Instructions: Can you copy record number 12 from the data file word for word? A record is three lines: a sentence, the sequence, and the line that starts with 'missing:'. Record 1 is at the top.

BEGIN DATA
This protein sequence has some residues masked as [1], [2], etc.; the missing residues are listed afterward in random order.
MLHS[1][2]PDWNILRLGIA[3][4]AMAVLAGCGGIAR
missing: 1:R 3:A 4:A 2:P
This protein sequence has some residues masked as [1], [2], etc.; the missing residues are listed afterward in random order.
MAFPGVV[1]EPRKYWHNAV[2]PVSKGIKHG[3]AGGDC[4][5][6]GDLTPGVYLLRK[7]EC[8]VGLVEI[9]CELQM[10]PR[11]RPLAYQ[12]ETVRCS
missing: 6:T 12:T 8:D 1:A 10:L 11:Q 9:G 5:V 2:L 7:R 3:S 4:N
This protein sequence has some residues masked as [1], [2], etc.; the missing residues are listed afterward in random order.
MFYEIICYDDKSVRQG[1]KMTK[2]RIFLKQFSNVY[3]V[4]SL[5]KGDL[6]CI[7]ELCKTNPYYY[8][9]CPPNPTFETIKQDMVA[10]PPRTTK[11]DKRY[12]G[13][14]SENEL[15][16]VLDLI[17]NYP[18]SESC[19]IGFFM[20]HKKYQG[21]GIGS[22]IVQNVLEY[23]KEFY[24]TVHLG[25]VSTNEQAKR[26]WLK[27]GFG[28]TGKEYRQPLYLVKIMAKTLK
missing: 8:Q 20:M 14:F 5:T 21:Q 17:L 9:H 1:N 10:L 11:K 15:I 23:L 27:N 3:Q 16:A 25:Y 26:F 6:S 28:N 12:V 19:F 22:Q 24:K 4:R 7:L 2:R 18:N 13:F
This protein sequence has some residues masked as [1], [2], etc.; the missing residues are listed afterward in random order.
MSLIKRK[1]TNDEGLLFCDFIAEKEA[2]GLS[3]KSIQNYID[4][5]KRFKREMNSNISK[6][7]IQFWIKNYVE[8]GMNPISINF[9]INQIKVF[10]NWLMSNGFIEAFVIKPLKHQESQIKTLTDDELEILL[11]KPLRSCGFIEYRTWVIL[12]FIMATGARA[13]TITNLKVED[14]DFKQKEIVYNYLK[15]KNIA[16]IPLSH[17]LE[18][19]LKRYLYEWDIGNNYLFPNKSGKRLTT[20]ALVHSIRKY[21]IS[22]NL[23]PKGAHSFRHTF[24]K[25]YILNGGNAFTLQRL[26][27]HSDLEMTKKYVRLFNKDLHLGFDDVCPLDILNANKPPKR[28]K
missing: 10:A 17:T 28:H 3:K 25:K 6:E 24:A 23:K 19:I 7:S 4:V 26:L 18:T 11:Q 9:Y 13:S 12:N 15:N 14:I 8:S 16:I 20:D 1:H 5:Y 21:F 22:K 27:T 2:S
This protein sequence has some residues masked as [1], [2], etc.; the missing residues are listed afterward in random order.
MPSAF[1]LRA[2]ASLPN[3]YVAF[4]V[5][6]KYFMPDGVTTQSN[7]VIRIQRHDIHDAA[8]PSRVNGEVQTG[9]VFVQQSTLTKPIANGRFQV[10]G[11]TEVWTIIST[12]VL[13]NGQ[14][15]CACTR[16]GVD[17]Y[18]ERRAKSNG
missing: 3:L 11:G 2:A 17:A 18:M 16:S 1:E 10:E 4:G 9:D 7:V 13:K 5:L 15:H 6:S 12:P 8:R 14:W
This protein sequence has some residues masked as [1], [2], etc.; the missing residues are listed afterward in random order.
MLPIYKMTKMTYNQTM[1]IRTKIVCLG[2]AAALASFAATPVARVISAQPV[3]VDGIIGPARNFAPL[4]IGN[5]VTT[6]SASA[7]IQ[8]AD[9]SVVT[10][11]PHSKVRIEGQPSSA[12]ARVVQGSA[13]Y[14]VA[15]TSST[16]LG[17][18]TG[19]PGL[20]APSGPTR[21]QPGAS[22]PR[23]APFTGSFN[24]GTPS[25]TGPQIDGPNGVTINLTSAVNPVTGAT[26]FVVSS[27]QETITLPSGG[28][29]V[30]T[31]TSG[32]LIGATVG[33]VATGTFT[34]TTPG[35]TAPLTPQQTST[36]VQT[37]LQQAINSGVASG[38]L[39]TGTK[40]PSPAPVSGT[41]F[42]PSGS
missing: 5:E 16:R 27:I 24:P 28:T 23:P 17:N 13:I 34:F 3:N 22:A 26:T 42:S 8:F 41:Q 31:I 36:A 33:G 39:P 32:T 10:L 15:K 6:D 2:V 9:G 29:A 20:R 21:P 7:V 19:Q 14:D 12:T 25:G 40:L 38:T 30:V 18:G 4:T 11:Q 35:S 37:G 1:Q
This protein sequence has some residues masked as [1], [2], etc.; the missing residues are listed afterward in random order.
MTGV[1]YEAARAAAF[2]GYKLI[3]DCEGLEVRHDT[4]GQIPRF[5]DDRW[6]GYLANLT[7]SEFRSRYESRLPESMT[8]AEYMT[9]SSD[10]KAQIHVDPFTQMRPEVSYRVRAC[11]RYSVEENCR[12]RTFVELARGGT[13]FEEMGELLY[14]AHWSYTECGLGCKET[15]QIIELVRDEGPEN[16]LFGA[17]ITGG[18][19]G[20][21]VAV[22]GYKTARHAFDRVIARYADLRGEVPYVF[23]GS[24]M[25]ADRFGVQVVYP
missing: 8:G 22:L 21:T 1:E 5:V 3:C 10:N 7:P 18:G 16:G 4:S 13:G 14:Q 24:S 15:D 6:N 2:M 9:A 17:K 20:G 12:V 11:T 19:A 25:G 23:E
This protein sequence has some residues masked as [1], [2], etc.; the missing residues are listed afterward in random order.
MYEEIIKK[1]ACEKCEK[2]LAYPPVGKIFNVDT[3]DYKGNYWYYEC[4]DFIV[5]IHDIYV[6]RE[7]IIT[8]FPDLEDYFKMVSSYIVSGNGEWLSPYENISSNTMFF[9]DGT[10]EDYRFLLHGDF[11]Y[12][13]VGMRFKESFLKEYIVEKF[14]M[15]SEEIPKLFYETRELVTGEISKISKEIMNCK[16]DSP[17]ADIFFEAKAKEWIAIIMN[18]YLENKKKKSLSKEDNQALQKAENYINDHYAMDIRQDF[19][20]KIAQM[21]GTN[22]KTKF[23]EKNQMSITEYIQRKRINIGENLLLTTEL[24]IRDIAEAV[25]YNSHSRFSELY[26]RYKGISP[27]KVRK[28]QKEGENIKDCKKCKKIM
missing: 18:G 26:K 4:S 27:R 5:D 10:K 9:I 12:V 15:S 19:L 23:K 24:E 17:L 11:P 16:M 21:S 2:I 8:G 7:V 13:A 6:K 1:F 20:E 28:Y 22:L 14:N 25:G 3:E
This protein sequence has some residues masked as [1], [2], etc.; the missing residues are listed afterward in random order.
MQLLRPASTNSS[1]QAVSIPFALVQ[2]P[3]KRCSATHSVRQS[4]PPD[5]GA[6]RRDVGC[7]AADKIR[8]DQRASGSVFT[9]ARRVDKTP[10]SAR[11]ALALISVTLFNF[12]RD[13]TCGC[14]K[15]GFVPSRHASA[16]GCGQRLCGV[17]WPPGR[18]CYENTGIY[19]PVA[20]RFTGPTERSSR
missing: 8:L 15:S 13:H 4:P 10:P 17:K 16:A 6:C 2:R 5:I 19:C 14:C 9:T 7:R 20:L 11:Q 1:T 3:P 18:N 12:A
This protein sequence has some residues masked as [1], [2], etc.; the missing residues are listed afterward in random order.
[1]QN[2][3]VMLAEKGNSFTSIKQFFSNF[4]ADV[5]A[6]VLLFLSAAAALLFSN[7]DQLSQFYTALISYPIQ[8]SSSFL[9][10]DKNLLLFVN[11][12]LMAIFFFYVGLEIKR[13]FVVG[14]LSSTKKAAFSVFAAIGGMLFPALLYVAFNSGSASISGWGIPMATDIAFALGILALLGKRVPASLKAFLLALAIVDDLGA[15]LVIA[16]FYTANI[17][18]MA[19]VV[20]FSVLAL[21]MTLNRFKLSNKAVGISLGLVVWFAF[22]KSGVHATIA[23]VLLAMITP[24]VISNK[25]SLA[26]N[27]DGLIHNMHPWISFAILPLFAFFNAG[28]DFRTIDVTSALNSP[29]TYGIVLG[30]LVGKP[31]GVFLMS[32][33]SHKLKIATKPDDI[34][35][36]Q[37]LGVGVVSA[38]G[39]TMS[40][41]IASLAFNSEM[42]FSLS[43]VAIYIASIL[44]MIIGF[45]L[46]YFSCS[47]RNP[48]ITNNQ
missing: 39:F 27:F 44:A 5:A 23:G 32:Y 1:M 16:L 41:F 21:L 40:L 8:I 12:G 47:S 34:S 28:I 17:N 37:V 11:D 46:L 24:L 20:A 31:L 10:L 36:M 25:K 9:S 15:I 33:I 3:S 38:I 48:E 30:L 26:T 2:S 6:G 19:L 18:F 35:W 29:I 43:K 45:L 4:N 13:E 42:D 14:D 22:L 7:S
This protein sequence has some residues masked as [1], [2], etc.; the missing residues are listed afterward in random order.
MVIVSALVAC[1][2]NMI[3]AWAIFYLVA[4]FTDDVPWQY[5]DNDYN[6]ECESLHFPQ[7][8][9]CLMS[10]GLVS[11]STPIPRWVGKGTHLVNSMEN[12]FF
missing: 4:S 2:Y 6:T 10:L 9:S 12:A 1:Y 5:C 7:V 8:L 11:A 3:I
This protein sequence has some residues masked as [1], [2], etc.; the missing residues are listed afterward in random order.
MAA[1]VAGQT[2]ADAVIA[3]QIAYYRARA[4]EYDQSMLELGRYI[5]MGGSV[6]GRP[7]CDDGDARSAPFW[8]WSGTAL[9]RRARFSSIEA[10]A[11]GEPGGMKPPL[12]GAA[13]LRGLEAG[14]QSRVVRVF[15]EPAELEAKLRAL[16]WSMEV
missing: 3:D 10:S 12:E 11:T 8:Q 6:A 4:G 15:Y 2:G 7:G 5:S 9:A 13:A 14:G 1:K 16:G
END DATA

This protein sequence has some residues masked as [1], [2], etc.; the missing residues are listed afterward in random order.
MAA[1]VAGQT[2]ADAVIA[3]QIAYYRARA[4]EYDQSMLELGRYI[5]MGGSV[6]GRP[7]CDDGDARSAPFW[8]WSGTAL[9]RRARFSSIEA[10]A[11]GEPGGMKPPL[12]GAA[13]LRGLEAG[14]QSRVVRVF[15]EPAELEAKLRAL[16]WSMEV
missing: 3:D 10:S 12:E 11:T 8:Q 6:A 4:G 15:Y 2:G 7:G 5:S 9:A 13:A 14:G 1:K 16:G